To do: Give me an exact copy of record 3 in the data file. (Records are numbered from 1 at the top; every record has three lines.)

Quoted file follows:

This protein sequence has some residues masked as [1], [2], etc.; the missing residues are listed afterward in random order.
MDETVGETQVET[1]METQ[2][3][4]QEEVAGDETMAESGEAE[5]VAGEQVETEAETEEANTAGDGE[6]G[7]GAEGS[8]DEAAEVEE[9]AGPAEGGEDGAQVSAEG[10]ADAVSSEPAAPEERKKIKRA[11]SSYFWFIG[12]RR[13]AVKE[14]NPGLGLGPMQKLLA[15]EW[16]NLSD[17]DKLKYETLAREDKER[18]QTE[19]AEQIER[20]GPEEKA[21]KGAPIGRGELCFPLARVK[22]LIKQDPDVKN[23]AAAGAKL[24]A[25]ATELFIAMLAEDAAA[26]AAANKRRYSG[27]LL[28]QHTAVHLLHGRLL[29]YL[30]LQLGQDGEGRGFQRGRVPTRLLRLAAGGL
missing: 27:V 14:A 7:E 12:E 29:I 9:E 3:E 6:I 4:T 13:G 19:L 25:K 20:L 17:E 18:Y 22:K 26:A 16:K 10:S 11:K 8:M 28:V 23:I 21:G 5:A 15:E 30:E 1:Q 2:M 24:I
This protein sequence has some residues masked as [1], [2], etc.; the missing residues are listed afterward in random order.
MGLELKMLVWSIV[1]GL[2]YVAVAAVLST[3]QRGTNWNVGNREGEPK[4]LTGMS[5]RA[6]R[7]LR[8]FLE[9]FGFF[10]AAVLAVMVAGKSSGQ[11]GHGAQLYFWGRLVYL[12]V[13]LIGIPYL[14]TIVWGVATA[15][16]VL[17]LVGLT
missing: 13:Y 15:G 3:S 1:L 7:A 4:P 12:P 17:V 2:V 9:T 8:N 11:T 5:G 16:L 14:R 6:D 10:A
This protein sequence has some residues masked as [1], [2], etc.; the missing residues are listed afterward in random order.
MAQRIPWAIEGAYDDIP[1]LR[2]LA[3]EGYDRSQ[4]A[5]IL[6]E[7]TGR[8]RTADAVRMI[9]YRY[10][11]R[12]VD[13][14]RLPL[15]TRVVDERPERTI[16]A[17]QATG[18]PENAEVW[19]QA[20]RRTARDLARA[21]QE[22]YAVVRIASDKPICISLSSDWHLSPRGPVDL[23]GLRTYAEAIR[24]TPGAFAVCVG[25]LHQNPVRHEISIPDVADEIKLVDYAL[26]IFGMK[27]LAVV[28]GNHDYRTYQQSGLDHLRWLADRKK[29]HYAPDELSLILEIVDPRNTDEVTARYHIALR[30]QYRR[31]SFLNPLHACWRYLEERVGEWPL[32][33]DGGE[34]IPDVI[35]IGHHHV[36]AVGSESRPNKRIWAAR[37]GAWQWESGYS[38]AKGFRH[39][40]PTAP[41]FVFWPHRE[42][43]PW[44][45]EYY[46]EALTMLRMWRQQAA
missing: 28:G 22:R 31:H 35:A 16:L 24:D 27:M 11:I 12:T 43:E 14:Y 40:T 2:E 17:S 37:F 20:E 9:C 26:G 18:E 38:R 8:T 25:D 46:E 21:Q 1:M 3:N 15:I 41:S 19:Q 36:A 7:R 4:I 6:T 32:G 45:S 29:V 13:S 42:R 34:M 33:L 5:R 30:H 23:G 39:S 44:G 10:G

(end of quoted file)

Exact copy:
This protein sequence has some residues masked as [1], [2], etc.; the missing residues are listed afterward in random order.
MAQRIPWAIEGAYDDIP[1]LR[2]LA[3]EGYDRSQ[4]A[5]IL[6]E[7]TGR[8]RTADAVRMI[9]YRY[10][11]R[12]VD[13][14]RLPL[15]TRVVDERPERTI[16]A[17]QATG[18]PENAEVW[19]QA[20]RRTARDLARA[21]QE[22]YAVVRIASDKPICISLSSDWHLSPRGPVDL[23]GLRTYAEAIR[24]TPGAFAVCVG[25]LHQNPVRHEISIPDVADEIKLVDYAL[26]IFGMK[27]LAVV[28]GNHDYRTYQQSGLDHLRWLADRKK[29]HYAPDELSLILEIVDPRNTDEVTARYHIALR[30]QYRR[31]SFLNPLHACWRYLEERVGEWPL[32][33]DGGE[34]IPDVI[35]IGHHHV[36]AVGSESRPNKRIWAAR[37]GAWQWESGYS[38]AKGFRH[39][40]PTAP[41]FVFWPHRE[42][43]PW[44][45]EYY[46]EALTMLRMWRQQAA
missing: 28:G 22:R 31:H 35:A 16:L 24:D 27:M 11:I 12:T 43:E 14:Y 40:T 2:E 17:S 37:F 20:E 9:C 26:G 18:E 38:R 8:T 25:D 46:E 21:Q 1:M 3:N 15:I 41:S 19:Q 36:A 7:R 4:I 6:T 32:G 45:S 29:V 13:S 42:R 34:M 33:L 5:R 30:H 23:G 39:S 44:G 10:G